BREAST IS BEST, NEW RESEARCH SHOWS
Researchers from Oxford and Essex universities have found that babies who were breastfed – even for only a short period of around four weeks – grew up to be better at reading, writing and maths at every stage of their development, according to a report in today’s press.
Sophie Borland reported that a study of more than 10,000 children, which had assessed them at the ages of five, seven, 11 and 14, examined whether there was a “true causal link” between breast-feeding and the nurturing of “brighter children”.
The survey was carried out by a team from the Institute for Social and Economic Research (ISER) at Essex University and other researchers from Oxford. Ms Borland also noted that Britain had a poor record for breastfeeding, with only 20% of new mothers never attempting it, and only 3% using their natural milk for the recommended six months.
She added that latest studies also showed that, as well as providing babies with vital nutrients, breast milk had also been shown to protect mothers from both breast and ovarian cancer in later life. While breast milk has long been known to boost babies’ immunity, helping them fight ear infections, stomach bugs and even asthma, little was known about its effects on intelligence until now.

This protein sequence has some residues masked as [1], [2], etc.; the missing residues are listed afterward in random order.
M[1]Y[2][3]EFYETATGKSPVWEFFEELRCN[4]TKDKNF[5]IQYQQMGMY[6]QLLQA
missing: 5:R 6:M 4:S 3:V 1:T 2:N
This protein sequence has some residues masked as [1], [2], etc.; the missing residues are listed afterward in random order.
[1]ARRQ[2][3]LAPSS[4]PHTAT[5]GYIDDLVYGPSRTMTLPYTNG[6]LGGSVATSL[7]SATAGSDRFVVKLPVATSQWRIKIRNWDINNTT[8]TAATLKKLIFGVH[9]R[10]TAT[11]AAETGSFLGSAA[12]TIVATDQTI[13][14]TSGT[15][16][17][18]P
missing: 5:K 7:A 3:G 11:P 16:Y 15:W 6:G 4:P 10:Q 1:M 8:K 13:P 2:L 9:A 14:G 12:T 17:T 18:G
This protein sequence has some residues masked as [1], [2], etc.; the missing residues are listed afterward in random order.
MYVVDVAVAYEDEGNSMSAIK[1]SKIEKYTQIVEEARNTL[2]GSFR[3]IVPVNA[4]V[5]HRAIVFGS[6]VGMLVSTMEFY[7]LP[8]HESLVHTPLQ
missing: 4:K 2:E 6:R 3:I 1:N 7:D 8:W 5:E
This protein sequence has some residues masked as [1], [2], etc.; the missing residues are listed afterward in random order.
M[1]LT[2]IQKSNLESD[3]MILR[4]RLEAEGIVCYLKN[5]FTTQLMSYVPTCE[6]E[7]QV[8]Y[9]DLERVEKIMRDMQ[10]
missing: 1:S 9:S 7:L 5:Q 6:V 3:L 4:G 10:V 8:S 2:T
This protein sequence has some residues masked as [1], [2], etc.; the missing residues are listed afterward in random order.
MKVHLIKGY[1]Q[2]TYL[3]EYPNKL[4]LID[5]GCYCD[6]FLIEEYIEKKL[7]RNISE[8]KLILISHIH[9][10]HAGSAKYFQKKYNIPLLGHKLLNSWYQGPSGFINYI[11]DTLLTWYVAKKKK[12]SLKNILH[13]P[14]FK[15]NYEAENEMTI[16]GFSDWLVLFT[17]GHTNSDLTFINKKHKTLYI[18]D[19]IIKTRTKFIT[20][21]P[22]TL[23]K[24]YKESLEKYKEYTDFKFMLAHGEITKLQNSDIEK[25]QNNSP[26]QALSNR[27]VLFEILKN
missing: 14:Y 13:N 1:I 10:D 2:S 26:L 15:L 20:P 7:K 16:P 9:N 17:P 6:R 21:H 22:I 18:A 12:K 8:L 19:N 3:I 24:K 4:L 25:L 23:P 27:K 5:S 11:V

One of the paper’s co-authors, Maria Iacovou, a social scientist at ISER said that while the health benefits of breast milk were widely known and understood, it had been less clear to what extent there were benefits for cognitive development.
“The issue was that while it looked as though breast feeding did have an impact on cognitive development, no one knew if that was just because the type of mother more likely to breastfeed in the first place was more likely to nurture brighter children, or whether there was a true causal link,” she said.
The ISER study – a working paper that will be peer-reviewed at a later date – compared breastmilk-fed children with formula-fed “twins”, children who were equivalent in all other observable respects. “We did find there is a link [between breast milk and cognitive development],” said Iacovou. “Breast milk has well-known health benefits and now we can say there are clear benefits for children’s brains as well.”